As a child, I would eagerly await the annual World Wrestling Federation (now WWE) “Royal Rumble” – 30 of the best wrestlers, all in one ring, fighting it out in a lengthy and often brutal (and yes, scripted) affair over the course of hours to be the last man standing.
The most entertaining part, I found, were the “stables” – groups of wrestlers who joined forces only to knock out stronger opponents like Andre the Giant. At the end of the showcase, when only a few wrestlers remained, the true agenda emerged. Any “stables” fortunate enough to get this far were tossed aside like prop chairs. Without a common enemy, the wrestlers turned on each other.
In Syria, a disastrous “Royal Rumble” is now under way.
While working on the Iraq Team of the UN Department of Political Affairs in 2008, I learned the importance of interstate cooperation in the pursuit of a shared goal. Having also researched the decision-making process of the UN Security Council, I am aware, too, of the failures that emerge when countries cannot reach mutual agreement.
United against ISIS
Russia’s military intervention to fight the Islamic State shares some of the common goals of the anti-Assad alliance involving the US, UK, Australia, Canada, France, Turkey and no less than six regional Arab States. All sides have already intervened to varying degrees with military force, bombing or supporting the bombing of targets each claims are strategic. But strategic to whom?
On the surface, Russian strikes can be interpreted as a lifeline for Syria against the creeping lava of ISIS, which destroys everything in its path and stubbornly solidifies. After all, anyone bombing ISIS is good news, right?
Only Russia is not primarily in Syria to fight ISIS. Russia is there to eliminate any anti-Assad fighters, including ISIS. And this is a key distinction to make.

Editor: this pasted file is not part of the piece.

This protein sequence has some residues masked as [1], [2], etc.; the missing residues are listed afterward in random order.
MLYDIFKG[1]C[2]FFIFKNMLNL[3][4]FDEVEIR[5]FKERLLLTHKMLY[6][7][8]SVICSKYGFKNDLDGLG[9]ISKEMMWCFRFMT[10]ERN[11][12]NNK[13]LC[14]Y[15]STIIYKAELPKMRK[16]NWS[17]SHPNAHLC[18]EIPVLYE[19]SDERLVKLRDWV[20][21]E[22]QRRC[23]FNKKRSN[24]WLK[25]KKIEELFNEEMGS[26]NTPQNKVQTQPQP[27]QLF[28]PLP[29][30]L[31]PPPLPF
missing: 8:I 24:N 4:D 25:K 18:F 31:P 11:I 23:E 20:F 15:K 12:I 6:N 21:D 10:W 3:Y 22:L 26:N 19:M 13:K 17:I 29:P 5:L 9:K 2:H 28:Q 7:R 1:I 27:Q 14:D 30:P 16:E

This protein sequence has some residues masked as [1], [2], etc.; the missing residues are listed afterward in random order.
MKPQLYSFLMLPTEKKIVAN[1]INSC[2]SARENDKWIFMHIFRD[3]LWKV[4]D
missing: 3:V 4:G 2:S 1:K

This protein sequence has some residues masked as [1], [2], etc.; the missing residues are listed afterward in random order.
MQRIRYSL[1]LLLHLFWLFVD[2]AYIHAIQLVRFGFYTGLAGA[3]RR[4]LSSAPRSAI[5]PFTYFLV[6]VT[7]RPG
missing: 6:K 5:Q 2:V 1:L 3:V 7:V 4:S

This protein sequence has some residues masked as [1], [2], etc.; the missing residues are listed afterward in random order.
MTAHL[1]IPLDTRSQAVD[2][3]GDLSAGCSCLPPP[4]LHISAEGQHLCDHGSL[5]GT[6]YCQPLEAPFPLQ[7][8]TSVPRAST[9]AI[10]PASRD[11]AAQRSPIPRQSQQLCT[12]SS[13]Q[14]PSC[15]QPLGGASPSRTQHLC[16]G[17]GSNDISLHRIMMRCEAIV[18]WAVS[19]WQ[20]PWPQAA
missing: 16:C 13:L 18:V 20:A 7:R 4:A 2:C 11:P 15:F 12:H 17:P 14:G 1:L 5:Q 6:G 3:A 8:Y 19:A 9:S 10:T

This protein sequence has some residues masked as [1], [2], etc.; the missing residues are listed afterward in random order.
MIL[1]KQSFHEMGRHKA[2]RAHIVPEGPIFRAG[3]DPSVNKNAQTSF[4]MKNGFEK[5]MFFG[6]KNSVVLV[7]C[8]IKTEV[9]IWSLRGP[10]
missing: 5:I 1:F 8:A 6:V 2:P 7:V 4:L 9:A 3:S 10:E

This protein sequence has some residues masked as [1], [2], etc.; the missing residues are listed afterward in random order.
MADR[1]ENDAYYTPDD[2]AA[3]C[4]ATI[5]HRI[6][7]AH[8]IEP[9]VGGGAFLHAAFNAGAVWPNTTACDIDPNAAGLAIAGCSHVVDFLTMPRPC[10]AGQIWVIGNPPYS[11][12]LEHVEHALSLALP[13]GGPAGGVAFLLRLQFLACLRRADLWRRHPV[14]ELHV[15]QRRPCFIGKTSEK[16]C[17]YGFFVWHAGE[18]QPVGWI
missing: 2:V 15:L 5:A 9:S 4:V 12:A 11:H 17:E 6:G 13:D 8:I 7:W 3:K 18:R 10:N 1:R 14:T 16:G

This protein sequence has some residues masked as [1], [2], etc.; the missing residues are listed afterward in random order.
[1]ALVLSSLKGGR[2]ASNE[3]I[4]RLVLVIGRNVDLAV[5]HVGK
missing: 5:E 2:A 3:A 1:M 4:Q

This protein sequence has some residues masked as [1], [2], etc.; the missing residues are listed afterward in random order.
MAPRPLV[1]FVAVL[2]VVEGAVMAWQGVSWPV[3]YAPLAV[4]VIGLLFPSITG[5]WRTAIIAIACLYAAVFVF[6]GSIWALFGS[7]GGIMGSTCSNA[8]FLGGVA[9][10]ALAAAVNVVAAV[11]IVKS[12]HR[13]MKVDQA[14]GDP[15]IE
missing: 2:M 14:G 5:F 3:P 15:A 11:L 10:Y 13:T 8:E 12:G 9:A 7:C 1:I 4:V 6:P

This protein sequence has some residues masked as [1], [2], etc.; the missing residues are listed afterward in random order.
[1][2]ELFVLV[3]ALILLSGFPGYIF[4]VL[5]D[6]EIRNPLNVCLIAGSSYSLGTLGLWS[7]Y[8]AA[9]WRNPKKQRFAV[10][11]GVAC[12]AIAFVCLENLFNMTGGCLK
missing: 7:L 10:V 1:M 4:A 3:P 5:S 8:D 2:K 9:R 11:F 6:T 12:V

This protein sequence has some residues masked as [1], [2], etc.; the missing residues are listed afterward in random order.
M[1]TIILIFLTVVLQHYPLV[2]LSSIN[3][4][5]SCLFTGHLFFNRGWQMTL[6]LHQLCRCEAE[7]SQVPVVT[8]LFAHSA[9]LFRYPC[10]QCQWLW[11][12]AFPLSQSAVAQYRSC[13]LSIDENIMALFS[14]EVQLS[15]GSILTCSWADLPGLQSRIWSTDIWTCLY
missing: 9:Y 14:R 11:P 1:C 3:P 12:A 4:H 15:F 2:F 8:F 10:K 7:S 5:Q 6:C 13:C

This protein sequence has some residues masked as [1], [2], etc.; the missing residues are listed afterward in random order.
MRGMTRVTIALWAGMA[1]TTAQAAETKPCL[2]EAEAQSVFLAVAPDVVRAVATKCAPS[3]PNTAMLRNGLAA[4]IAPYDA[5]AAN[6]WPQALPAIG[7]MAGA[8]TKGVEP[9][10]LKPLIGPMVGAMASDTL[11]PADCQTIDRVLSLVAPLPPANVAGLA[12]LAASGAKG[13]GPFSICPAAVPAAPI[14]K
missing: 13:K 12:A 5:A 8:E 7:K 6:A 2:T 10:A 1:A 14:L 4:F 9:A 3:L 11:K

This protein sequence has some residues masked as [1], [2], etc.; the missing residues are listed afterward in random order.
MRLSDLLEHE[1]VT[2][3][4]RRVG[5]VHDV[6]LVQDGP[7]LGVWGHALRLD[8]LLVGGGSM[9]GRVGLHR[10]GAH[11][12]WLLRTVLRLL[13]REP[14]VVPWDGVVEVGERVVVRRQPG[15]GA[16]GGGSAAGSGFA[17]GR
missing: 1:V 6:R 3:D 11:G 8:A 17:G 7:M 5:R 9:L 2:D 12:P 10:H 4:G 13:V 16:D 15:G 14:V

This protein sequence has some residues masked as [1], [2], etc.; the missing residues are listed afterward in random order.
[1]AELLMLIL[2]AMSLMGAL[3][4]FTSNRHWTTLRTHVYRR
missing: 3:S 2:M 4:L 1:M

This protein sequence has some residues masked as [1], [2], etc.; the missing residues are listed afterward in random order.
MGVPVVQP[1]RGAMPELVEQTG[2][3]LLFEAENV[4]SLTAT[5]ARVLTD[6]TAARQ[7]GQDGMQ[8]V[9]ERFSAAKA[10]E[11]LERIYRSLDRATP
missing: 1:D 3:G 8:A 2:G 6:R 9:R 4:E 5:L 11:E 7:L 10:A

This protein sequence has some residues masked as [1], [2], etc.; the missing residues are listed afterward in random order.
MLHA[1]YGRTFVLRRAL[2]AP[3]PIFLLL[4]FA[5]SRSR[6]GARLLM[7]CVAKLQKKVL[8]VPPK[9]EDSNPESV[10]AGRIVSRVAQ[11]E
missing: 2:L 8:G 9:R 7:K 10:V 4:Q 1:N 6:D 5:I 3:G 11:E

Should ISIS retreat, leave Syria or declare a truce with Assad, they will probably disappear from Russian crosshairs. None of this, of course, seems imminent. So, even without coordination, East and West will work together for now against ISIS – the Andre the Giant of Syria.
The black flag of ISIS – for now – flies over large enclaves throughout Syria, while outside of these areas heavy fighting rages between Assad and anti-Assad fighters.
If ISIS is weakened, Russian and the coalition fighters will find themselves at opposite ends of the spectrum. Russia’s goal for Syria is more of Assad – period. The US, France and the UK all want Assad out, if not sooner, then later.
Putin has now confirmed that that Russia has intervened in Syria primarily to rescue the Assad regime. But allegedly, 90% of bombings have not targeted IS. From a Russian standpoint, this is rather smart.
Legally speaking, the Assad regime still holds a seat at the UN and is recognized as a legitimate government. Putin is no fool. The Russian military base at Tartus dates back to 1971, when current President Bashar al-Assad was just a child and his father Haafez was at the helm. In supporting the Assads, Russia is protecting a lifelong relationship. The strategic significance of the Tartus military base is illustrated by the fact that it is the last Russian facility outside of the former USSR.
Clash of titans
Russia will not abandon Assad. For this reason, the conflict in Syria is poised to be the most dangerous international conflict in living history. In Iraq, Afghanistan and the Ukraine, the US or Russian-led military faced local militaries or populations. The proxy war brewing in Syria is a clash of the titans unlike any since the Korean or Vietnam wars. This is the first time the Western and Russian militaries have faced off in decades, and neither looks to be backing down.
The US is gearing up to arm more Kurdish and Syrian opposition ground troops in the area. Russia has been moving heavy artillery and tanks to Syria. The UK is hinting at another vote in Parliament to extend strikes from Iraq into Syria in support of the US. Most recently, Russian incursions into Turkish airspace have led NATO to warn that it would deploy troops to pursue its collective defense strategy of “an attack on one, is an attack on all.” This is brinkmanship at its finest.
For Syria, however, all outcomes now look equally catastrophic. The situation in Syria has already led to the displacement of almost 12 million civilians. For Syria, there is little hope of peace returning in the near future.